Conclusions and future work

Coupling of various massively-parallel computational algorithms is a challenging task, but a necessity in multi-physics simulations. The coupler developed during this project is a powerful resource. It has the format of a library, which can be invoked by various applications, which are executed independently. It is compartmentalised such that it does not affect the execution of any of the applications, and only manages data exchange between codes. In that respect, it follows the model of the MPI library and interfaces applications, as opposed to processes within one application.

The use of the coupling library does not require any modification of the client applications, except for a class of "socket" routines that manage the communication via the coupler library. This approach is least intrusive for interfacing independent, massively parallel applications. It also facilitates the developer's task since it is independent of the individual applications data structures and management, parallel implementation and scope.

The coupler library has been applied in simulations of coupled continuum-molecular flows. The continuum algorithm is $ \mathcal {T}rans$ $ \mathcal {F}low$, and the molecular dynamics were performed using $ \mathcal {S}tream$$ MD$. Both codes have been extensively validated and optimised for parallel scalability. Both Couette and Poiseuille flows were simulated using continuum-MD coupling for validation. Further simulations will be performed during the coming year of various physical phenomena that require MD-level detail near interfaces, coupled to large-scale continuum solution away from the interface. Some examples include the effect of outer macroscopic shear on polymeric surface coatings and the onset of cavitation in microscopic textures.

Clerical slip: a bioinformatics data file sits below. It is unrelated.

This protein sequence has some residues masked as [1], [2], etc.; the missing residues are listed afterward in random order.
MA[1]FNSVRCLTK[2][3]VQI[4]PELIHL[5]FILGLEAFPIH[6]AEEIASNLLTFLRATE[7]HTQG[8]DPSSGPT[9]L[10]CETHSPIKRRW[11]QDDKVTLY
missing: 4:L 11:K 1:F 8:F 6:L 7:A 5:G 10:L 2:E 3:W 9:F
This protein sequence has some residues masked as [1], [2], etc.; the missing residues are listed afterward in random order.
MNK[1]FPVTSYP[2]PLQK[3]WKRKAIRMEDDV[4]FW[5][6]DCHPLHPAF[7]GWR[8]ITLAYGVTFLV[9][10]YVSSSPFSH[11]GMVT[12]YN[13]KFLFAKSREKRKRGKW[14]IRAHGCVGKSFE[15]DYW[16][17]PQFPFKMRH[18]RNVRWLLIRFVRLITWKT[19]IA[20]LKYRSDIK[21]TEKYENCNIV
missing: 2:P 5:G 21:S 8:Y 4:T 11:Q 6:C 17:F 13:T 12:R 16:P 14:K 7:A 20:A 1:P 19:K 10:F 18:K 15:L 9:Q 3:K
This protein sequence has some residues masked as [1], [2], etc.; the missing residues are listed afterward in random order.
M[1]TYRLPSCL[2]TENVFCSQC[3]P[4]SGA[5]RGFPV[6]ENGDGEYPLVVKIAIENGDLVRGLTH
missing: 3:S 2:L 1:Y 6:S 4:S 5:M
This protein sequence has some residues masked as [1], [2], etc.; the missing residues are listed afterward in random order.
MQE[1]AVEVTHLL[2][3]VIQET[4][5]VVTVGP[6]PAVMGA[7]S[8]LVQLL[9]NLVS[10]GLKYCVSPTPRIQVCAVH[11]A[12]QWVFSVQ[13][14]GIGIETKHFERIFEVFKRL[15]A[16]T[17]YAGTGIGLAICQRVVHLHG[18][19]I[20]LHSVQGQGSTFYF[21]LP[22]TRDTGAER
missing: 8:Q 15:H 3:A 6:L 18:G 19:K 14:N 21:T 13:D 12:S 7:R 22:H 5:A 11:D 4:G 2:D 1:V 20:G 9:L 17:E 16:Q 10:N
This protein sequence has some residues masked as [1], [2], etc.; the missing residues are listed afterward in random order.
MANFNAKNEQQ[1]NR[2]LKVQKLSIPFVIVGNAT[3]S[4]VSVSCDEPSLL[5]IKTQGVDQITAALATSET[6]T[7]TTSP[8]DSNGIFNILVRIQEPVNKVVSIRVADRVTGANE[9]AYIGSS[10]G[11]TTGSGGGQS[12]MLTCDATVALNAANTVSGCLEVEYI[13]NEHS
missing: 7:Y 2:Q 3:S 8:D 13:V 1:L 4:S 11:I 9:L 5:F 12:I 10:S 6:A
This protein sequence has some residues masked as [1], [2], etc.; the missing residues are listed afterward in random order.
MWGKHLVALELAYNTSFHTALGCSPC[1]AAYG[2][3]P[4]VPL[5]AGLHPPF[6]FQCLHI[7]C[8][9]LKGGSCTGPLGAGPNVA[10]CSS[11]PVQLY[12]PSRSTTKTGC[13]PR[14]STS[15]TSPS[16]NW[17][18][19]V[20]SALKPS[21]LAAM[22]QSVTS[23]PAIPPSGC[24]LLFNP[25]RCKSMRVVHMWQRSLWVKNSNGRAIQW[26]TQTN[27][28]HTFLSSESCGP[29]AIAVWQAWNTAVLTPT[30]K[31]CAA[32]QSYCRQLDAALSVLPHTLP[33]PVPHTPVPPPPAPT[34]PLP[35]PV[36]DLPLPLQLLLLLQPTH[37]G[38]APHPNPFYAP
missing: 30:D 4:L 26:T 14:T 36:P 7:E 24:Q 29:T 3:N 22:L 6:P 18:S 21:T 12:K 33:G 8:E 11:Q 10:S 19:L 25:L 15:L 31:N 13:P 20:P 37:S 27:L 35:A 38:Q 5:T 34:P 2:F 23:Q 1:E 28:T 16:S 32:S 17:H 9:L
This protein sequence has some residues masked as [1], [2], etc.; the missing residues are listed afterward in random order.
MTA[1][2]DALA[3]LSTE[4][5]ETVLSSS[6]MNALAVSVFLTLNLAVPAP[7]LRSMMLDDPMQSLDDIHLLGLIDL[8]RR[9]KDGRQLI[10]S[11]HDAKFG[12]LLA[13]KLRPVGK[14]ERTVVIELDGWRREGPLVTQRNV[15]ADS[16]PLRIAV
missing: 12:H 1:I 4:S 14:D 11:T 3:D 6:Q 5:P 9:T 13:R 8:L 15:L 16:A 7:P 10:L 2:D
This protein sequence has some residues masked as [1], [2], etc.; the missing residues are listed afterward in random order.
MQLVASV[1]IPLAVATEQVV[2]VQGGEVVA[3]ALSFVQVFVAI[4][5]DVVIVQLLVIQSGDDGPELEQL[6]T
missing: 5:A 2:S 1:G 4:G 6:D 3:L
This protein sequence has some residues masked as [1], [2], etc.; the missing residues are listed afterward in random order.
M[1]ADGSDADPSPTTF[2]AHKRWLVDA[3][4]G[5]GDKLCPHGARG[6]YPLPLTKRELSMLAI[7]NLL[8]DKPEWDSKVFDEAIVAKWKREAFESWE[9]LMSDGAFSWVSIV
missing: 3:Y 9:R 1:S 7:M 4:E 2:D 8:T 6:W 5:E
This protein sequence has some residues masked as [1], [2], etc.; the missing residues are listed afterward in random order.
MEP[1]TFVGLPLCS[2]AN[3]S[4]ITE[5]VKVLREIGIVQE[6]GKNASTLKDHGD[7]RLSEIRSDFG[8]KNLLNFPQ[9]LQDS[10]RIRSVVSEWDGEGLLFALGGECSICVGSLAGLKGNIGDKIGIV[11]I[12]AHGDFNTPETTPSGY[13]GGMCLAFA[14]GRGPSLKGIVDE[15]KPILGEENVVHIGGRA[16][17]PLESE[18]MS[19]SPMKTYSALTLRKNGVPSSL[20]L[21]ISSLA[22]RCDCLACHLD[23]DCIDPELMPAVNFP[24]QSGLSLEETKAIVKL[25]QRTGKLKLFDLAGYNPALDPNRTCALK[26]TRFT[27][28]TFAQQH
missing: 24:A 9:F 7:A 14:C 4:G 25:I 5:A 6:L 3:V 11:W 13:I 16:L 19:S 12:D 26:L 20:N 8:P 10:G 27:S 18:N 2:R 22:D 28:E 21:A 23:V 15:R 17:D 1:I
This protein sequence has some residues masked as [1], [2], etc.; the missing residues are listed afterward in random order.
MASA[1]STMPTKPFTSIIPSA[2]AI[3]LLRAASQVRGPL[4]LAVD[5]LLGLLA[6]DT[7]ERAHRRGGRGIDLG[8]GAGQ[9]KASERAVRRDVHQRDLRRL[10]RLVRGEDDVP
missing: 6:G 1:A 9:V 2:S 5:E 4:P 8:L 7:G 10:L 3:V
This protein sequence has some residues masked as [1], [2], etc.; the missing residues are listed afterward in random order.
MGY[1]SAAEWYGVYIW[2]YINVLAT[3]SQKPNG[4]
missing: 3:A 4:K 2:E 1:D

Finally, the coupler library will be hosted online for the benefit of the wider research community, in order to facilitate multi-physics simulations. In addition, the work will be disseminated at various conferences and consortia in an effort to maximise the uptake of the library.